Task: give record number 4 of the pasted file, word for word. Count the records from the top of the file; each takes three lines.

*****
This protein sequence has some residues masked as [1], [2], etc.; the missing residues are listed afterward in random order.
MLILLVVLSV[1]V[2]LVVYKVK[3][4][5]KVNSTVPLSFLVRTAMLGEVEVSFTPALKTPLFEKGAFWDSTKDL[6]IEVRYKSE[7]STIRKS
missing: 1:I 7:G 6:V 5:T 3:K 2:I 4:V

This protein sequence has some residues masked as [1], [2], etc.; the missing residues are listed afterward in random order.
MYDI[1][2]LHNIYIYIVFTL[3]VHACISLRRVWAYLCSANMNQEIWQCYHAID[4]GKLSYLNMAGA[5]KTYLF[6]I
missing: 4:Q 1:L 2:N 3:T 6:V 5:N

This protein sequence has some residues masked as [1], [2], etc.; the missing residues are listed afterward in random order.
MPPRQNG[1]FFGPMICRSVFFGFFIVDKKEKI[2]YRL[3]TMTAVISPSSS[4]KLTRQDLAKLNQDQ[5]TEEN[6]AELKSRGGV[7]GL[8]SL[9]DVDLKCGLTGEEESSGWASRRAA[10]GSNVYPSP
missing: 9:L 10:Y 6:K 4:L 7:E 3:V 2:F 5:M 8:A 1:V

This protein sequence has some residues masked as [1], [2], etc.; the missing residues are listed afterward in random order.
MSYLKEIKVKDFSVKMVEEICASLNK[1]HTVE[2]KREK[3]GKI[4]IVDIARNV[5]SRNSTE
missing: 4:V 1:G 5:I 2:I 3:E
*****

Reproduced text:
This protein sequence has some residues masked as [1], [2], etc.; the missing residues are listed afterward in random order.
MSYLKEIKVKDFSVKMVEEICASLNK[1]HTVE[2]KREK[3]GKI[4]IVDIARNV[5]SRNSTE
missing: 4:V 1:G 5:I 2:I 3:E